Kids have suffered grievously over the past year: lousy remote “learning,” lost routines and social lives, spiraling mental illness. Most of the blame lies with teachers unions that refuse to return to the classroom, despite all evidence that schools aren’t COVID spreaders, and politicians beholden to Big Labor, not least President Biden. Yet a rising chorus of voices — left, right and center — is demanding full-time, in-person instruction:
Conservative: No Excuse
“Every major excuse for keeping schools closed . . . is crumbling before our eyes,” cheers National Review’s Robert Verbruggen. For one thing, the Centers for Disease Control and Prevention has come out for reopening schools — including under the Biden regime. A paper by CDC scientists published after Biden’s inauguration concluded that “there has been little evidence that schools have contributed meaningfully to increased community transmission.” Plus, research continues to reaffirm scientists’ early finding that kids transmit the virus at a much lower rate than do adults. “Every halfway plausible reason to close schools is either dead or dying. Let’s reopen them already.”
Progressive: Fed Up
“It’s our kids’ mental health that’s the real emergency,” warns Rebecca Bodenheimer, a self-described “progressive parent,” at Medium. “All over the country, mental-health emergencies and hospital visits by kids are skyrocketing. The prolonged isolation, depression and anxiety that stem from learning by yourself on a computer all day are taking a massive toll on kids who haven’t seen the inside of a school for almost a year.” Compare our situation to that in Europe, where governments prioritized reopening schools, and it is unthinkable how ours “is an acceptable state of affairs for a developed country.”
Doctors: Do No Harm
At The Daily Beast, physicians Jeffrey Klausner and Rajiv Bhatia write: “With an increased understanding that children are much less likely to be infected, less likely to become severely ill, less likely to spread infection, we should feel less afraid of opening schools and summer programs and more ready to let our children return to their normal lives.” Early on, when our understanding of the disease was limited, shuttering schools made sense. Yet now we know much more, and “a first principle of public health is to take the least restrictive means necessary to protect as many people as possible. Another is to do no harm. The closure of schools and summer programs are harmful. . . . Ignoring new evidence and reinforcing fears is a disservice to our society.”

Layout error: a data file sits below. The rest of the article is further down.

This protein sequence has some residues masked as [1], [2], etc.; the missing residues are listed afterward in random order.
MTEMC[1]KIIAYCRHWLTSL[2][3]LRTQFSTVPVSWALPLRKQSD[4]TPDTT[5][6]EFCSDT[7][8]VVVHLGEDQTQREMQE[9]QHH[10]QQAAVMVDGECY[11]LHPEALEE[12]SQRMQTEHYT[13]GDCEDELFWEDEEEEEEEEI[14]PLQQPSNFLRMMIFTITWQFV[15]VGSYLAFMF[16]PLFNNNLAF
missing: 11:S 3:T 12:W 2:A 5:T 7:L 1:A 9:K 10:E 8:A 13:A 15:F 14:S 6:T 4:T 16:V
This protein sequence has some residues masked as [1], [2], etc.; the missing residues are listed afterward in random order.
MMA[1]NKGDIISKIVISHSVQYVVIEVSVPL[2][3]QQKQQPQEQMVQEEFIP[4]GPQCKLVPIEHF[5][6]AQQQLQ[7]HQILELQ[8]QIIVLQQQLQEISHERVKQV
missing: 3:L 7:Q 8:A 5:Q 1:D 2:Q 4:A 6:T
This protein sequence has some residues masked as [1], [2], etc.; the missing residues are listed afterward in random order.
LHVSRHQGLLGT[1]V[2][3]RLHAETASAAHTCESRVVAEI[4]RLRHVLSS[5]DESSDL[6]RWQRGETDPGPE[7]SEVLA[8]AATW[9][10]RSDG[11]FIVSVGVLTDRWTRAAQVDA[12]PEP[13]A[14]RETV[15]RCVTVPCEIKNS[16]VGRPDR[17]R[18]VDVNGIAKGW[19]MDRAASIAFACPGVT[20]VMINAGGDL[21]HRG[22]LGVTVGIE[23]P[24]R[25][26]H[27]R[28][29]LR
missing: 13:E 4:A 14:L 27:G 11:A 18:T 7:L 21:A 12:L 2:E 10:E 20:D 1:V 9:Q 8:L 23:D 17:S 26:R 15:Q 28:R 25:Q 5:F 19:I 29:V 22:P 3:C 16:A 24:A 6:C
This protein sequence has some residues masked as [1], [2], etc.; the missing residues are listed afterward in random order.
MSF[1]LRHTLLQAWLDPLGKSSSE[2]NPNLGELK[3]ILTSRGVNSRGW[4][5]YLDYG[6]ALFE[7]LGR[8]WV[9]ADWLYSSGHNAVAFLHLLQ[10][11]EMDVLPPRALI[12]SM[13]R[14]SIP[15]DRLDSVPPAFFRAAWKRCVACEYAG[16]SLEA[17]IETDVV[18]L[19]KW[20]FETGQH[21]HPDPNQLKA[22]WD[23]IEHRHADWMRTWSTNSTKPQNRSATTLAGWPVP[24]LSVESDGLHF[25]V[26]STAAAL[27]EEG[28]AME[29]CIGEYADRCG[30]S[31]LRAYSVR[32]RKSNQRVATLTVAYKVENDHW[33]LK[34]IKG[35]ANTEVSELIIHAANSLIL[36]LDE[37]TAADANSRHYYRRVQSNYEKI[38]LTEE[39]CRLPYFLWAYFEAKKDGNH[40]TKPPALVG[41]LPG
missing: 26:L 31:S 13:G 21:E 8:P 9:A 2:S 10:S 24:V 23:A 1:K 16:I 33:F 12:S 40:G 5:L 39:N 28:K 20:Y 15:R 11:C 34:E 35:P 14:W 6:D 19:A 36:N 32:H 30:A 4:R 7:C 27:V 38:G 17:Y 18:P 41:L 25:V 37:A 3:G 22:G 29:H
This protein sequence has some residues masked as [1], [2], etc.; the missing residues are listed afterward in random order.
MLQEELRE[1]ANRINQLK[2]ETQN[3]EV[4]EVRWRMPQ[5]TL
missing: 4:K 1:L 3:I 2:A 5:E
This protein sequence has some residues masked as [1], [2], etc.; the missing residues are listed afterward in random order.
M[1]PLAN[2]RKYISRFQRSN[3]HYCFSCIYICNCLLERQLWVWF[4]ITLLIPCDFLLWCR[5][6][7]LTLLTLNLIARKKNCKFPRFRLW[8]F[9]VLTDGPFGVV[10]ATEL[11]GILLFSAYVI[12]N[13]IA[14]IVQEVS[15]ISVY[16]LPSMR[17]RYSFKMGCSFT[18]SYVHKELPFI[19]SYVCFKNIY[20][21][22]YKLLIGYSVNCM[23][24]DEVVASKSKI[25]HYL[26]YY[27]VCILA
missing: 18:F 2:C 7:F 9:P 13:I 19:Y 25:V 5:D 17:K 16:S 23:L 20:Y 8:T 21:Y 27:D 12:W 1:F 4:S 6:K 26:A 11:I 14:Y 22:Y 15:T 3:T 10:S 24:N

Libertarian: Hear Parents
The New York Times recently claimed that a majority of parents in large cities have declined in-person instruction — an assertion that is both technically true and thoroughly “misleading,” counters Reason’s Matt Welch. Why? Most urban schools “have not included full-time, in-person learning as an option” in the first place. “What parents are rejecting is the ‘hybrid’ model — some days in, some days remote, classes or schools always subject to reclose.” So what do parents want? “Education Next, a publication of Harvard’s Program on Education Policy and Governance, surveyed 2,155 parents of 3,762 students in K-12 (both public and private) in November and December, and found that only 41 percent had been offered the possibility of full-time instruction.” Of those offered full-time, in-person schooling, more than two-thirds took it.
The right: Nonessential?
“Some schools around the nation are prolonging closures for more than a year after they were first shut down,” seethes The Federalist’s Jordan Davidson. Newark, NJ, is a case in point. “While the Newark school district originally planned to reopen multiple times . . . pressure from the district’s teachers union has kept students at home for virtual learning.” Pathetic: “Instead of prioritizing the needs of students,” these districts “continue to negotiate and renegotiate with staff over a virus that does not have a higher rate of spread within schools than it does within other community settings deemed ‘essential.’ ” Or are teachers suggesting schools are nonessential?
At Vox, epidemiologist Benjamin Linas declares: “Schools, it turns out, with a few basic safety measures, including masks and reasonable distancing, are not a high-risk venue for COVID-19 transmission.” Yes, teacher anxieties are “real. . . . But I also know that America needs to have its schools open for in-person learning, and there are safe, affordable ways to do this — right now.”
— Compiled by Sohrab Ahmari